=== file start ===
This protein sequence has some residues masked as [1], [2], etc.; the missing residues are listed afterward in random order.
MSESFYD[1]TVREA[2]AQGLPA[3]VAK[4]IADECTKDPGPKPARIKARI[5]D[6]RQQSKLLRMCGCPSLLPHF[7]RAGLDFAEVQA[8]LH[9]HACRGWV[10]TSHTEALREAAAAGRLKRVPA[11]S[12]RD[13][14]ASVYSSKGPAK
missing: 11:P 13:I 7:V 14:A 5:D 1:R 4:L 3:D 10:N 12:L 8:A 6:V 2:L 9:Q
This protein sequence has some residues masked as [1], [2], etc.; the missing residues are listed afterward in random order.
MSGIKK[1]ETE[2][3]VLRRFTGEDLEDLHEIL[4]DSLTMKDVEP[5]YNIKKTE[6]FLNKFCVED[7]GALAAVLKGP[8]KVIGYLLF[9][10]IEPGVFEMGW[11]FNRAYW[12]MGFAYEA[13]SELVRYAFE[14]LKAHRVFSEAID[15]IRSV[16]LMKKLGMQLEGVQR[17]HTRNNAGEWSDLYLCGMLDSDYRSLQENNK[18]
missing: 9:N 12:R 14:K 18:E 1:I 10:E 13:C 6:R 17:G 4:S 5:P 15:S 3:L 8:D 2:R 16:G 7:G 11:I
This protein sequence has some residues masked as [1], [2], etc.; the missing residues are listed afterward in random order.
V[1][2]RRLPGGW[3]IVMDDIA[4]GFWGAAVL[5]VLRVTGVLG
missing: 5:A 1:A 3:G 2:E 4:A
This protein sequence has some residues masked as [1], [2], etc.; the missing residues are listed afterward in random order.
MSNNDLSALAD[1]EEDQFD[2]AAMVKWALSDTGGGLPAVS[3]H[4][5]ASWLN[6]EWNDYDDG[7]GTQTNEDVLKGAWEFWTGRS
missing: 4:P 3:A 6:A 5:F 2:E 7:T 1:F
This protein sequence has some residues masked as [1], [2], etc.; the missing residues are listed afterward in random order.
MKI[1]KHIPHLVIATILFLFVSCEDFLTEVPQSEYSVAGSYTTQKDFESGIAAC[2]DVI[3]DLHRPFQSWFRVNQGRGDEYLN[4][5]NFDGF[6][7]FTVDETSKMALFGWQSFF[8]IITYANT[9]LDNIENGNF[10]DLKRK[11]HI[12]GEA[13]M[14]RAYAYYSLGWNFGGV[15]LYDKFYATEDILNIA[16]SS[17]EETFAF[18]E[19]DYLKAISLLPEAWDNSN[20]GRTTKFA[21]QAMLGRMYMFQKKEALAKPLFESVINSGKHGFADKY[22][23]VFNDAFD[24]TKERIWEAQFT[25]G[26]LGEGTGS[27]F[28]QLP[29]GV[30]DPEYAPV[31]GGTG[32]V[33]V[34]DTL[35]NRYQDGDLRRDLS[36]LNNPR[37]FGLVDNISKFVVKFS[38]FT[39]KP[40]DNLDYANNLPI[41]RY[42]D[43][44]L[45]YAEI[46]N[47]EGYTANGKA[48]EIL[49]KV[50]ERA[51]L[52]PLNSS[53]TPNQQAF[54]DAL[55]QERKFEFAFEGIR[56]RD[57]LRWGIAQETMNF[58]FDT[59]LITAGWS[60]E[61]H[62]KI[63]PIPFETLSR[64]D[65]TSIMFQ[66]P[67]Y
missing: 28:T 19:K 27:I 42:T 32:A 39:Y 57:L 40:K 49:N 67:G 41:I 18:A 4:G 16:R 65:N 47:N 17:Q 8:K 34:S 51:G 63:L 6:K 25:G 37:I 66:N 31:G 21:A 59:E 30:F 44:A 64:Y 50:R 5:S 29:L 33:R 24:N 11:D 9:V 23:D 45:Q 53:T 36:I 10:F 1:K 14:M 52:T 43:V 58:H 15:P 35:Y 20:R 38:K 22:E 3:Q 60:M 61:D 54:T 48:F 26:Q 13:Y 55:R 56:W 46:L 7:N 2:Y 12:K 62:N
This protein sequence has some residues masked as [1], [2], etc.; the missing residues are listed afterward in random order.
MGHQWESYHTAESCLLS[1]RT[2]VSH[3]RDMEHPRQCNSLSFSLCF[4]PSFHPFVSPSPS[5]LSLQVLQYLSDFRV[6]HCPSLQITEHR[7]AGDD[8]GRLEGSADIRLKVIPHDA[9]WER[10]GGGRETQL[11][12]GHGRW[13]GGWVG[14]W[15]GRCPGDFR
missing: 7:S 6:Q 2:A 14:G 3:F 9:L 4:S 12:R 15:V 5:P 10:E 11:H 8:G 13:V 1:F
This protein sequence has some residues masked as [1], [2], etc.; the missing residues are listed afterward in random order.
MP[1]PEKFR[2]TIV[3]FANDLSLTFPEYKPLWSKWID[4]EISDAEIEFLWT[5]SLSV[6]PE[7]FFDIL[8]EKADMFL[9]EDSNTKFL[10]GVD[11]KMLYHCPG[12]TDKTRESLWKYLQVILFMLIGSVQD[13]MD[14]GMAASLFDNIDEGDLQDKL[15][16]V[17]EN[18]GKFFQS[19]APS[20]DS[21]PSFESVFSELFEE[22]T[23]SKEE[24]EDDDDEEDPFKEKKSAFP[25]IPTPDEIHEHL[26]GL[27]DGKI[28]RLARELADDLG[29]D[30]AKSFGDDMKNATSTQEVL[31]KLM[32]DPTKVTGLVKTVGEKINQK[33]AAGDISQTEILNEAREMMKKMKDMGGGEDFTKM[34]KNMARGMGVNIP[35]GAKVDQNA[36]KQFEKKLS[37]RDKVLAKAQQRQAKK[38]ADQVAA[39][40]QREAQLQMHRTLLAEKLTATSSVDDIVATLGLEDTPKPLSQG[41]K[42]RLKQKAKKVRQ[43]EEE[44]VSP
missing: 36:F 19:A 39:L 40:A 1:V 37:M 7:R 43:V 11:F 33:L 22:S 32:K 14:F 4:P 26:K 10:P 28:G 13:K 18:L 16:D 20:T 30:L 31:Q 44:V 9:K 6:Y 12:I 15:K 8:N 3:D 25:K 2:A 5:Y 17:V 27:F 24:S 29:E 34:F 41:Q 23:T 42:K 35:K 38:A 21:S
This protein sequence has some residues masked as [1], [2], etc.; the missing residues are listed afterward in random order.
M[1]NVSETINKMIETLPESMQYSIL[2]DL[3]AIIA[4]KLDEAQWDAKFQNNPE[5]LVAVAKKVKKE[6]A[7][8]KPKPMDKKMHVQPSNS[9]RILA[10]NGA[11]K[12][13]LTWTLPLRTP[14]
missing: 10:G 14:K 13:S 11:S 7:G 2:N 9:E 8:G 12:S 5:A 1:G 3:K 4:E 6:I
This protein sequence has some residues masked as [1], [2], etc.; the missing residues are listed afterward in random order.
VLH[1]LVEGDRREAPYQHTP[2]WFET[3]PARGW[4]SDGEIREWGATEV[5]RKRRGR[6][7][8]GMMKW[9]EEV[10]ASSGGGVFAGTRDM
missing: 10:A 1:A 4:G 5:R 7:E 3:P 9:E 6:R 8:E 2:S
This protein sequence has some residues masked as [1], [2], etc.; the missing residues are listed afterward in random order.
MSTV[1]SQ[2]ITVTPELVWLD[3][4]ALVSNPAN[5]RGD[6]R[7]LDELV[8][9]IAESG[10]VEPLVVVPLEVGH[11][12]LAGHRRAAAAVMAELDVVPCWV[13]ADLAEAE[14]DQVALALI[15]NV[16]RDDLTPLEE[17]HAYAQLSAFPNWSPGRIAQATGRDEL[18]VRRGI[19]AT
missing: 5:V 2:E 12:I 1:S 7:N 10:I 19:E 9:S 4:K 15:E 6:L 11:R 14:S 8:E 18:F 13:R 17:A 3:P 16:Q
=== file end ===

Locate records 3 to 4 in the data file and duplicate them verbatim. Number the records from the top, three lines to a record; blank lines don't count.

This protein sequence has some residues masked as [1], [2], etc.; the missing residues are listed afterward in random order.
V[1][2]RRLPGGW[3]IVMDDIA[4]GFWGAAVL[5]VLRVTGVLG
missing: 5:A 1:A 3:G 2:E 4:A
This protein sequence has some residues masked as [1], [2], etc.; the missing residues are listed afterward in random order.
MSNNDLSALAD[1]EEDQFD[2]AAMVKWALSDTGGGLPAVS[3]H[4][5]ASWLN[6]EWNDYDDG[7]GTQTNEDVLKGAWEFWTGRS
missing: 4:P 3:A 6:A 5:F 2:E 7:T 1:F